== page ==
February 28, 2018
TSC IntelBrief: The U.S. Confusion Over Syria
United States policy in Syria has been at odds with itself since the war began in 2011. Recently, the U.S. has tried to reposition some rebel groups from fighting the Assad regime to fighting the so-called Islamic State. This has been exceedingly difficult, with considerable setbacks and increased tension between the U.S. and Turkey as one consequence. Still, the anti-Islamic State military campaign is succeeding, and in doing so is revealing the contradictory stances of the White House, the State Department, and the Defense Department over what comes next for the U.S. in Syria.
In January 2018, Secretary of State Tillerson spoke about the goals of the U.S. in Syria. He stated there were essentially five: ensure an ‘enduring defeat’ for the Islamic State and al-Qaeda in Syria; resolve the civil war through a United Nations-led process that includes a post-Assad government; diminish Iranian influence in Syria; create the conditions on the ground that will allow for the return of Syrian refugees and displaced persons; and ensure Syria is free from weapons of mass destruction.
Tillerson stated emphatically that the U.S. would remain militarily in Syria not just to ensure the lasting defeat of terrorism, but also to ensure the removal of Assad. He stated that ‘a total withdrawal of American personnel at this time would restore Assad and continue his brutal treatment against his own people.’ He further emphasized that the U.S. presence in Syria would counter Iran’s influence, saying 'U.S. disengagement from Syria would provide Iran the opportunity to further strengthen its position in Syria.’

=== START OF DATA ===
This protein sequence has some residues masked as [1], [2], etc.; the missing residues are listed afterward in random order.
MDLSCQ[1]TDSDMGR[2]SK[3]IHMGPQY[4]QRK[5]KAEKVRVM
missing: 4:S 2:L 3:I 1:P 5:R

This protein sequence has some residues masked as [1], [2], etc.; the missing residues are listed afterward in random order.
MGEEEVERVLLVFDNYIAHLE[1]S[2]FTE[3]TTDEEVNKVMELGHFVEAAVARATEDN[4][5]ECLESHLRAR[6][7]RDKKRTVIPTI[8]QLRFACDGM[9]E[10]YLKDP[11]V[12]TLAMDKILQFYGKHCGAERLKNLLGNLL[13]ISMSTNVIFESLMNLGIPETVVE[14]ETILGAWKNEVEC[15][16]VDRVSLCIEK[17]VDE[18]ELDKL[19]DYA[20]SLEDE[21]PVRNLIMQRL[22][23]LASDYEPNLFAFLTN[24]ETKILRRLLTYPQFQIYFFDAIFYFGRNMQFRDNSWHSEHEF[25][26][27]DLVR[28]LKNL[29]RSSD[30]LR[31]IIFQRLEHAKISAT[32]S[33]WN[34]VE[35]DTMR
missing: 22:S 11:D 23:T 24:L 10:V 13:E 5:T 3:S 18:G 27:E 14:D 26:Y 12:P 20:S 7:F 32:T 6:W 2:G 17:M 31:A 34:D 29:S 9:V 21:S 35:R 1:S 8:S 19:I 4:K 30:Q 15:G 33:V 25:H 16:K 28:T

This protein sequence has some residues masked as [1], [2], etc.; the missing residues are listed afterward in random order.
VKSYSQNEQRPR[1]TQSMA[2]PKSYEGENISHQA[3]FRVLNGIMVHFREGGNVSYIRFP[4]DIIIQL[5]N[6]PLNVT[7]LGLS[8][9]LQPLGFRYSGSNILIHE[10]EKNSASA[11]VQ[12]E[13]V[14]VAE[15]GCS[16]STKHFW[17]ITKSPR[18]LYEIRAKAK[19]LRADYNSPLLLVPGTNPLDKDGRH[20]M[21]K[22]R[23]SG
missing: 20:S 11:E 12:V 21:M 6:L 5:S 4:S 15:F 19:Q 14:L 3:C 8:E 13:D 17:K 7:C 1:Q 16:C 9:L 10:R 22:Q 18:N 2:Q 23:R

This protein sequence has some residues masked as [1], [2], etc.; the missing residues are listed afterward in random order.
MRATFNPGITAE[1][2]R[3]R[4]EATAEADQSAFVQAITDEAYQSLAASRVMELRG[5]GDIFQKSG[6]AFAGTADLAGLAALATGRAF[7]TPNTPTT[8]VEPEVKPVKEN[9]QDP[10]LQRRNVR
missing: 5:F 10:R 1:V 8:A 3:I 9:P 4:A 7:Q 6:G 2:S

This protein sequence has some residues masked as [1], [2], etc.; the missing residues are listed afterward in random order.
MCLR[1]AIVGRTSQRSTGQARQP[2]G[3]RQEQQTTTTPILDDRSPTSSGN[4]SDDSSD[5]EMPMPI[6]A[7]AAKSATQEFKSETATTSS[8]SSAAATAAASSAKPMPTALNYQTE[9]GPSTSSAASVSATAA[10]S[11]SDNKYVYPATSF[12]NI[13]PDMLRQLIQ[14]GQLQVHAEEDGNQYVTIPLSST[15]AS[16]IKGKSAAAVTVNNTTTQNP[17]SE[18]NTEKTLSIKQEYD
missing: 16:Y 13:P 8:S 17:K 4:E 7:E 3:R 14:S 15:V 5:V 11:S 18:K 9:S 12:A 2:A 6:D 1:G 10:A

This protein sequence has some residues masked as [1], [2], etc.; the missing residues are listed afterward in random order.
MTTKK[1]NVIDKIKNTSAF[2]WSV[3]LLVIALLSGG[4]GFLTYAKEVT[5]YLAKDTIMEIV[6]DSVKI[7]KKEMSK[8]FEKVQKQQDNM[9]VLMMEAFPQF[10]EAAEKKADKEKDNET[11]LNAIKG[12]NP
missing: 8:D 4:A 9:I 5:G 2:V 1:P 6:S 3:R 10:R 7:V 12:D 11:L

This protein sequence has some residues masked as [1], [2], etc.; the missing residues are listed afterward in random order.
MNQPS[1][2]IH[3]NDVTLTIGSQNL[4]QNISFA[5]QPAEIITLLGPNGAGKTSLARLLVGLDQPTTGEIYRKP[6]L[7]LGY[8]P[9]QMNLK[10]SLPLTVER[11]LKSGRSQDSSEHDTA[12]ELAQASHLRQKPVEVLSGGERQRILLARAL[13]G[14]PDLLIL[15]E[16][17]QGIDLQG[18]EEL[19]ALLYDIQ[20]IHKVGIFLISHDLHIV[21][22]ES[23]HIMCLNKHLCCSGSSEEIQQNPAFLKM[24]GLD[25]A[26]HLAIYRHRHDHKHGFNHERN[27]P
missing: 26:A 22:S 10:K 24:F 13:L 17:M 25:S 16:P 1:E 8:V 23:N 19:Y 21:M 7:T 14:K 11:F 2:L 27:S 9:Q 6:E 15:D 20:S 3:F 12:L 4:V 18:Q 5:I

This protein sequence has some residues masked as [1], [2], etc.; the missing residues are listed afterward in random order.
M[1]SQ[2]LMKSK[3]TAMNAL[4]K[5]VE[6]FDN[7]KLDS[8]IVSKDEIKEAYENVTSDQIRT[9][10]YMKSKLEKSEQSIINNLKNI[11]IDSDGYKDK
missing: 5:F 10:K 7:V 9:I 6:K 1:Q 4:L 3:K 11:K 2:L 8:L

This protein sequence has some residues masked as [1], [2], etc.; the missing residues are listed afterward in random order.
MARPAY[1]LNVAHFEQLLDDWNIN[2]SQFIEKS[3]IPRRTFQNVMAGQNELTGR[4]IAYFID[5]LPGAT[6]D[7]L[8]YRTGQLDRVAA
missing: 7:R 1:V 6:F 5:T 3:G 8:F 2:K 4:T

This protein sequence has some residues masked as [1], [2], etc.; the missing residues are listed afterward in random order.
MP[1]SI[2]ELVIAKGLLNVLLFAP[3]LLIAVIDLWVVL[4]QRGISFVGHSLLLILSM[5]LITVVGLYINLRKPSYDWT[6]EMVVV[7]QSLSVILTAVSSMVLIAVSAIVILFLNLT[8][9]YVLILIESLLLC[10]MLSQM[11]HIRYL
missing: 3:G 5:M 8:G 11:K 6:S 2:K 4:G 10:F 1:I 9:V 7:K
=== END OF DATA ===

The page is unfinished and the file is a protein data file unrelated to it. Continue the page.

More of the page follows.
This speech is at complete odds with the February 23 statement by President Trump. When asked about the U.S. military presence in Syria, Trump stated ‘We're there for one reason: to get ISIS and get rid of ISIS and to go home.’ He then added ‘We're not there for any other reason.’ While a disconnect between White House statements and the agencies it runs is commonplace these days, this disconnect involves the use of military personnel at great risk and expense to the U.S. There are at least 2,000 U.S. military personnel in Syria, a number that is likely to grow and be sustained for years to come.
The Defense Department and State Department appear to have made the assessment that the 2001 Authorization of the Use of Military Force (AUMF), as well as international law, give the U.S. all the legal justification it needs to stay in Syria indefinitely, and contend that a withdrawal of U.S. troops would endanger the security of Iraq as well as create more terrorist safe havens in Syria. Mary K. Waters, the assistant secretary of state for legislative affairs, wrote ‘The United States does not seek to fight the government of Syria or Iran or Iranian-supported groups in Iraq or Syria,’ a statement consistent with a counterterrorism mission but inconsistent with the sweeping goals set out by the Secretary of State last month. Until the U.S. administration gets on the same page as it relates to the full extent and intentions of its Syria policies, it will continue to see its already limited influence over the conflict further diminish.
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